We don't want to let the previous failure of The Golden Compass blur our vision in seeing weekday box office for Monday as well as the rest of the month. Despite the weekend horror, this could still be a great weekday start, right? Unfortunately, it is not. Those of you who have read prior daily box office analysis at BOP know that our staff firmly believes in learning from historical research and precedents. Taking a look back at 2006's second Monday in December should be instructive in showing how well The Golden Compass has held up.

Apocalypto, another disappointing December title, opened to only $15.0 million in its first weekend. This total represents only 58% of what the much bigger budgeted The Golden Compass managed. So, its Monday performance should be 58% of the [bp:173_]Nicole Kidman[/bp]/[bp:3280_]Daniel Craig[/bp] title's first Monday, give or take a tad bit of wiggle room. It's not. Apocalypto earned $1.51 million on its first weekday, a total that almost matched what the Philip Pullman adaptation managed. So, Apocalypto earned 58% of The Golden Compass' weekend total, but it spiked up to 8[tm:2838_]9[/tm]% in terms of Monday performance.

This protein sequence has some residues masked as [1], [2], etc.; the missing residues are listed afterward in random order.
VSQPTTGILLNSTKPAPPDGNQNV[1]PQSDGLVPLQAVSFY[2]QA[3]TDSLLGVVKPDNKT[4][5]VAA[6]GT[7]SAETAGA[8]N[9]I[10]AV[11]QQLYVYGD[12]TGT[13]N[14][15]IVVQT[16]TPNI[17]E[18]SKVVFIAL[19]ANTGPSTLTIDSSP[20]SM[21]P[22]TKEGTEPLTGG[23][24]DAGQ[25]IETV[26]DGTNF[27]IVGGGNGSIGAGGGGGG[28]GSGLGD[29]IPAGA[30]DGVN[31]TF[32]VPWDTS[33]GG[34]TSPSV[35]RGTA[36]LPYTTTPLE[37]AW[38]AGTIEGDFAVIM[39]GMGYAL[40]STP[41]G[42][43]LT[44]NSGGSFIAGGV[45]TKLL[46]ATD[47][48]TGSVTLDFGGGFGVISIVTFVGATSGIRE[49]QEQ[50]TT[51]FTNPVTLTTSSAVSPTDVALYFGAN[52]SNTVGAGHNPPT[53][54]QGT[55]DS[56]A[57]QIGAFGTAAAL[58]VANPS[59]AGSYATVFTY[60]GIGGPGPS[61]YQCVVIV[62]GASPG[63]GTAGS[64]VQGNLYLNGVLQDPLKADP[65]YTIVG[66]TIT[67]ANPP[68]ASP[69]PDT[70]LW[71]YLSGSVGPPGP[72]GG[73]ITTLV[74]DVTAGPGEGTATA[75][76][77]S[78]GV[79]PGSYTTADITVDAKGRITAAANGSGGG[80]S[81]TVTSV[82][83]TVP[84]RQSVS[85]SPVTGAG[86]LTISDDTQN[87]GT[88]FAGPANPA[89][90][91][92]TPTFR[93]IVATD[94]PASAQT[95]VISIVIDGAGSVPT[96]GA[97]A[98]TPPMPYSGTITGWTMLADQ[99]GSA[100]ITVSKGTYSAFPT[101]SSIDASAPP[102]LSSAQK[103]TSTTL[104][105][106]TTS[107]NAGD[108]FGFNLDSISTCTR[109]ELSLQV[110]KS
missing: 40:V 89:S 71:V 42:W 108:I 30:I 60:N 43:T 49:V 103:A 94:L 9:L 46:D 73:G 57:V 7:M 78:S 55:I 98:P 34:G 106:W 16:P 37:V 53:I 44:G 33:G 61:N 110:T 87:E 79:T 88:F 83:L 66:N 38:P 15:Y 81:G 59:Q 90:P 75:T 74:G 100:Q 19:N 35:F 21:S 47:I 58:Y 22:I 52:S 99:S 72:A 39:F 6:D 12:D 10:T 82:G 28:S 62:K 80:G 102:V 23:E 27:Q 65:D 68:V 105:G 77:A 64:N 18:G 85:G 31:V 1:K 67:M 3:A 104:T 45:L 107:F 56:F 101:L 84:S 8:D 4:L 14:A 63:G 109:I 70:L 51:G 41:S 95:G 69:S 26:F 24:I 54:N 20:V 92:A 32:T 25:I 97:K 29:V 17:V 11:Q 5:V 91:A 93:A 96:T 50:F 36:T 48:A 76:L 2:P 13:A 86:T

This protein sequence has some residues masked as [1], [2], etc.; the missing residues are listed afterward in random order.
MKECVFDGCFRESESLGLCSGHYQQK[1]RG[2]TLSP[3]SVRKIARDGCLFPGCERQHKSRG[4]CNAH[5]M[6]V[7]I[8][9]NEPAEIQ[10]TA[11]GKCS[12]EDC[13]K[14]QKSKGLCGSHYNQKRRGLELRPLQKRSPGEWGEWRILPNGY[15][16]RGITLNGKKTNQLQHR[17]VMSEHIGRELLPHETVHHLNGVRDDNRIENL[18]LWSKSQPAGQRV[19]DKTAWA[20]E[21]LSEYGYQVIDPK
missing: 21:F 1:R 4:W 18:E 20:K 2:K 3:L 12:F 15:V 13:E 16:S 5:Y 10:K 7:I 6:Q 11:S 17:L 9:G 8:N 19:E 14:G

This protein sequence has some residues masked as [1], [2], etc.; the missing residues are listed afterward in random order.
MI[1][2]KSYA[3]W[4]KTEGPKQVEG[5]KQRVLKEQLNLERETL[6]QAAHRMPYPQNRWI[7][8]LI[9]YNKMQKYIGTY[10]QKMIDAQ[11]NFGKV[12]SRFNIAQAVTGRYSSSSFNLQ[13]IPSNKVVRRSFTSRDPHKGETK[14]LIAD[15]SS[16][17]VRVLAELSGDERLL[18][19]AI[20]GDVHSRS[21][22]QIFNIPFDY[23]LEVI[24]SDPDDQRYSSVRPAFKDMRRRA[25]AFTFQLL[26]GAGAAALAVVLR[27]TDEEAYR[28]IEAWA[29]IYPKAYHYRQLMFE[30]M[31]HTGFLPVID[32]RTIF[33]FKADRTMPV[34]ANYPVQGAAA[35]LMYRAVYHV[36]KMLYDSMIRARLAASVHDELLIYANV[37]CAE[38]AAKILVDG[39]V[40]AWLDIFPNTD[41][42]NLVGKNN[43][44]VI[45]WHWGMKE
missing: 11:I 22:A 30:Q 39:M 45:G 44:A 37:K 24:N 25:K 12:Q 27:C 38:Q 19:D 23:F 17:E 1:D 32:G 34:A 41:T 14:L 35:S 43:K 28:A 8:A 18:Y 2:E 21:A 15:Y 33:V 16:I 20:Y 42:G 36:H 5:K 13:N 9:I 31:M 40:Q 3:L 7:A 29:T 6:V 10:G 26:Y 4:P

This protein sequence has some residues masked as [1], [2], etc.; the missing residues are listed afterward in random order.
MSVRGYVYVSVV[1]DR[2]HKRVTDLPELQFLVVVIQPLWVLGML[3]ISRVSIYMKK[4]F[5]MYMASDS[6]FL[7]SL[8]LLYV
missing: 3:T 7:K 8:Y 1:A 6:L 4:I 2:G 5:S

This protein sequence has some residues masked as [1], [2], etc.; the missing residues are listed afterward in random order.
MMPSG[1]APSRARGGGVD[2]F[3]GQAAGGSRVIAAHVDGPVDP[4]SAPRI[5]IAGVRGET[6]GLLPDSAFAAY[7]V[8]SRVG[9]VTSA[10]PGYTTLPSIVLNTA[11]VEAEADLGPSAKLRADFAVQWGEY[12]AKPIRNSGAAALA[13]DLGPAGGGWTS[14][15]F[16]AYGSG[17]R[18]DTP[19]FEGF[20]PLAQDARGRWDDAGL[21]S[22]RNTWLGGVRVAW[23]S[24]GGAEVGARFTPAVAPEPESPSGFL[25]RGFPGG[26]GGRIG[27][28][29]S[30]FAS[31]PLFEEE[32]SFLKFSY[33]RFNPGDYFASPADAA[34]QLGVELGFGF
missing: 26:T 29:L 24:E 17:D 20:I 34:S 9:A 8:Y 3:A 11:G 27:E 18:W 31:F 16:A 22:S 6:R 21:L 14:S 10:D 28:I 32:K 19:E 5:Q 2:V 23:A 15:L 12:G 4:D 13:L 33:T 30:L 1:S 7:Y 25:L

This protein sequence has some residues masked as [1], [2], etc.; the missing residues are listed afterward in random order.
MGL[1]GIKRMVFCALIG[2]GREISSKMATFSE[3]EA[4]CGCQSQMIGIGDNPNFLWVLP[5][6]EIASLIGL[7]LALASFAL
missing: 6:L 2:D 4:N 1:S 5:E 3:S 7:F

In point of fact, the $1.7 million for The Golden Compass is less than what Daniel Craig's last major December release, Casino Royale, earned in its second Monday in release. This is particularly troubling given that the latest Bond flick's second Monday occurred immediately after Thanksgiving, making it the centrifugal point of the moment box office dies for four days. Anything in release the week after Thanksgiving is going to get destroyed since people had all the free time they wanted to see a movie the prior week. If they wouldn't go see one during a five-day holiday period, they certainly aren't going to see one during the following Monday-Thursday period.